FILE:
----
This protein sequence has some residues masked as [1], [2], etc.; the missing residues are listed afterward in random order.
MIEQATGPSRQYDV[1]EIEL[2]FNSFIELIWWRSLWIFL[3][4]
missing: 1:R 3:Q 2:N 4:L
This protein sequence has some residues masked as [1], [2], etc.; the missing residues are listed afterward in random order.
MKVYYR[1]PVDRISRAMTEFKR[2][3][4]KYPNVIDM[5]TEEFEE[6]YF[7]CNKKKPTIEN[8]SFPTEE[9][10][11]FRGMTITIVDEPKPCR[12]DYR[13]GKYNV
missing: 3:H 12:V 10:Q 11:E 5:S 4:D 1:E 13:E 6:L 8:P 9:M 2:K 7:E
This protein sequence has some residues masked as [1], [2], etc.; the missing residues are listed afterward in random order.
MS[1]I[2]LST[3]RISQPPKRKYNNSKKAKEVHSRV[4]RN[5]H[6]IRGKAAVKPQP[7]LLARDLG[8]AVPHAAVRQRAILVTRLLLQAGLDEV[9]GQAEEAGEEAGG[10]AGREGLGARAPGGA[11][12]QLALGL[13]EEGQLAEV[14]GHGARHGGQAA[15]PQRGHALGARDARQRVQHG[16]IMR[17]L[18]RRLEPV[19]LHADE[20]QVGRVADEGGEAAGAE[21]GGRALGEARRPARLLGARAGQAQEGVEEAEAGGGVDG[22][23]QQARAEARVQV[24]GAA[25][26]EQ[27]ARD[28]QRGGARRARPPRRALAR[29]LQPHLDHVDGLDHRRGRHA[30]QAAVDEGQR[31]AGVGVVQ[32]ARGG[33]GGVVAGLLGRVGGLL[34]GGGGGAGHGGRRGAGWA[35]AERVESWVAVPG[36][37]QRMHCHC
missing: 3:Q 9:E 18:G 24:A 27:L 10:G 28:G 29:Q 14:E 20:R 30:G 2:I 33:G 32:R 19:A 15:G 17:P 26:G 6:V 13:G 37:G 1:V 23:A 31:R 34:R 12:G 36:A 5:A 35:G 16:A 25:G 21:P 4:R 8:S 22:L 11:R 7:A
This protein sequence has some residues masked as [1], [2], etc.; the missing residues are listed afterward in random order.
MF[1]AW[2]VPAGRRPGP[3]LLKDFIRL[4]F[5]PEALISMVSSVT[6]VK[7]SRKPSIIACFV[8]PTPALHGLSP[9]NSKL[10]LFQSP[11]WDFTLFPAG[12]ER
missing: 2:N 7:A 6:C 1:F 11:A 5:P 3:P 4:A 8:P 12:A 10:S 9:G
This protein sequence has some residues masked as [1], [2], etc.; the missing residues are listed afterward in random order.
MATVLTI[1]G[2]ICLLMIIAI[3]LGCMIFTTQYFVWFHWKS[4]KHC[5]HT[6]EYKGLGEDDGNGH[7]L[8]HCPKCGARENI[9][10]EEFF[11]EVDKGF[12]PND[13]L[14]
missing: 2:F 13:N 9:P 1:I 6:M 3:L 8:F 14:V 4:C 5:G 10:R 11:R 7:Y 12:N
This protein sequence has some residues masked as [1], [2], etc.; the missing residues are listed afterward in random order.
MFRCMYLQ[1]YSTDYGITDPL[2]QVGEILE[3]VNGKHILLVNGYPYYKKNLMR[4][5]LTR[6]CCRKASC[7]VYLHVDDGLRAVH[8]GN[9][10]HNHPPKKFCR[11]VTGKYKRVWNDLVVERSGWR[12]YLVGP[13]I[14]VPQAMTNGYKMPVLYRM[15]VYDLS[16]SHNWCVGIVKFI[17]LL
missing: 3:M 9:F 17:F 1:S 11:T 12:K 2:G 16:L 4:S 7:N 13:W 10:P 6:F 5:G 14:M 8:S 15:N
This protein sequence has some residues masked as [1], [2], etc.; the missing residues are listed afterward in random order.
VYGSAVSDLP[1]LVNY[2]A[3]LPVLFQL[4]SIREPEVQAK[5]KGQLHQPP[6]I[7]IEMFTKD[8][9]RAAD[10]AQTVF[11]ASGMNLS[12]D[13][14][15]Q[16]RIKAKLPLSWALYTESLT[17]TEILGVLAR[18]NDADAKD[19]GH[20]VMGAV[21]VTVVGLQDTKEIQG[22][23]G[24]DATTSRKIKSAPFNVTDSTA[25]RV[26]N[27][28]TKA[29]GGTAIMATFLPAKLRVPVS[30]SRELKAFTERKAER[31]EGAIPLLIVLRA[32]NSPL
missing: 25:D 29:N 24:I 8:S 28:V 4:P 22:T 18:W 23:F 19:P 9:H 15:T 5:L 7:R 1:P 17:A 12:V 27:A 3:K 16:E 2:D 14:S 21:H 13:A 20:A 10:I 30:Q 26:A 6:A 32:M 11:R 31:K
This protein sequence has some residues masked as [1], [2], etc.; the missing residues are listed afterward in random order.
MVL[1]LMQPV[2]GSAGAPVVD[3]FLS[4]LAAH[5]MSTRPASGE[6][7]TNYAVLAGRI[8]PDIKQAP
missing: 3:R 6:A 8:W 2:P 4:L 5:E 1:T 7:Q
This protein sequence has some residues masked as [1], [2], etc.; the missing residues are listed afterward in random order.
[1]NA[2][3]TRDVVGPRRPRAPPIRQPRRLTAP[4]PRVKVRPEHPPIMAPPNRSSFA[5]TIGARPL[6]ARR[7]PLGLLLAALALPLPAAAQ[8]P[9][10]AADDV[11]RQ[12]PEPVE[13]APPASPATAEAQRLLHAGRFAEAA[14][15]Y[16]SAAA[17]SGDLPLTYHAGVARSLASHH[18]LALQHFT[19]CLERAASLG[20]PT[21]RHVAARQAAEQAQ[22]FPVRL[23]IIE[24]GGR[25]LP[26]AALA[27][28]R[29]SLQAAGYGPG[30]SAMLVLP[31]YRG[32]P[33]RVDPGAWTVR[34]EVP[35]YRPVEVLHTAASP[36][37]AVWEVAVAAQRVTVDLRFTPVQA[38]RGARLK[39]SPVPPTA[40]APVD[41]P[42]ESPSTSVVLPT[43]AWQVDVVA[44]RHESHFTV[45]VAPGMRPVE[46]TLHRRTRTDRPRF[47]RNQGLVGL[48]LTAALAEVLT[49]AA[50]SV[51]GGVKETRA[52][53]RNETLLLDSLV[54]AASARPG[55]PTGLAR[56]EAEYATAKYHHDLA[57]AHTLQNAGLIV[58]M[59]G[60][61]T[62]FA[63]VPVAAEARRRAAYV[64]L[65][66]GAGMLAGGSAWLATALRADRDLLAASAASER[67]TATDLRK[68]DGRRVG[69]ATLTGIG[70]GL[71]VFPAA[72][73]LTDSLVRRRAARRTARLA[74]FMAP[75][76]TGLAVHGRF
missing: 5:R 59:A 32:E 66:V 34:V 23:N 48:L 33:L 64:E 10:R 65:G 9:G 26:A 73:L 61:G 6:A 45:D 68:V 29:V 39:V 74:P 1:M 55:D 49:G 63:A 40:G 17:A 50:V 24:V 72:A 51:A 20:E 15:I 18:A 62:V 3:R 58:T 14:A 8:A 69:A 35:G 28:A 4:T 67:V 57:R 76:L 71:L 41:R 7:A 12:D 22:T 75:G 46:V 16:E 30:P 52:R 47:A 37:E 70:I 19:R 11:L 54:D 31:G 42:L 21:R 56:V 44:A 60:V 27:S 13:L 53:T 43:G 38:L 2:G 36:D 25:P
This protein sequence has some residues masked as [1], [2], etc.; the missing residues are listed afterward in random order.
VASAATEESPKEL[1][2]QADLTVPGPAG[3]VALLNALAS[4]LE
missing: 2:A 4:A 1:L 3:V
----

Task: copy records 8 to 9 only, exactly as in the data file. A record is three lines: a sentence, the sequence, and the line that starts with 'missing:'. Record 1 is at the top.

This protein sequence has some residues masked as [1], [2], etc.; the missing residues are listed afterward in random order.
MVL[1]LMQPV[2]GSAGAPVVD[3]FLS[4]LAAH[5]MSTRPASGE[6][7]TNYAVLAGRI[8]PDIKQAP
missing: 3:R 6:A 8:W 2:P 4:L 5:E 1:T 7:Q
This protein sequence has some residues masked as [1], [2], etc.; the missing residues are listed afterward in random order.
[1]NA[2][3]TRDVVGPRRPRAPPIRQPRRLTAP[4]PRVKVRPEHPPIMAPPNRSSFA[5]TIGARPL[6]ARR[7]PLGLLLAALALPLPAAAQ[8]P[9][10]AADDV[11]RQ[12]PEPVE[13]APPASPATAEAQRLLHAGRFAEAA[14][15]Y[16]SAAA[17]SGDLPLTYHAGVARSLASHH[18]LALQHFT[19]CLERAASLG[20]PT[21]RHVAARQAAEQAQ[22]FPVRL[23]IIE[24]GGR[25]LP[26]AALA[27][28]R[29]SLQAAGYGPG[30]SAMLVLP[31]YRG[32]P[33]RVDPGAWTVR[34]EVP[35]YRPVEVLHTAASP[36][37]AVWEVAVAAQRVTVDLRFTPVQA[38]RGARLK[39]SPVPPTA[40]APVD[41]P[42]ESPSTSVVLPT[43]AWQVDVVA[44]RHESHFTV[45]VAPGMRPVE[46]TLHRRTRTDRPRF[47]RNQGLVGL[48]LTAALAEVLT[49]AA[50]SV[51]GGVKETRA[52][53]RNETLLLDSLV[54]AASARPG[55]PTGLAR[56]EAEYATAKYHHDLA[57]AHTLQNAGLIV[58]M[59]G[60][61]T[62]FA[63]VPVAAEARRRAAYV[64]L[65][66]GAGMLAGGSAWLATALRADRDLLAASAASER[67]TATDLRK[68]DGRRVG[69]ATLTGIG[70]GL[71]VFPAA[72][73]LTDSLVRRRAARRTARLA[74]FMAP[75][76]TGLAVHGRF
missing: 5:R 59:A 32:E 66:V 34:V 23:N 48:L 33:L 64:E 10:R 65:G 9:G 26:A 73:L 61:G 6:A 45:D 68:V 29:V 39:V 74:P 1:M 55:D 49:G 63:A 40:G 17:A 50:V 24:V 72:A 51:A 20:E 15:I 18:A 62:V 3:R 58:T 14:A 8:A 69:A 35:G 28:A 4:T 67:V 57:R 76:L 71:L 41:R 7:A 12:D 22:T 75:G 46:V 16:E 30:P 52:R 47:A 37:E 70:I 19:R 11:L 54:D 31:G 42:L 21:R 56:V 44:A 60:V 27:S 13:L 53:T 43:G 38:L 2:G 36:D 25:P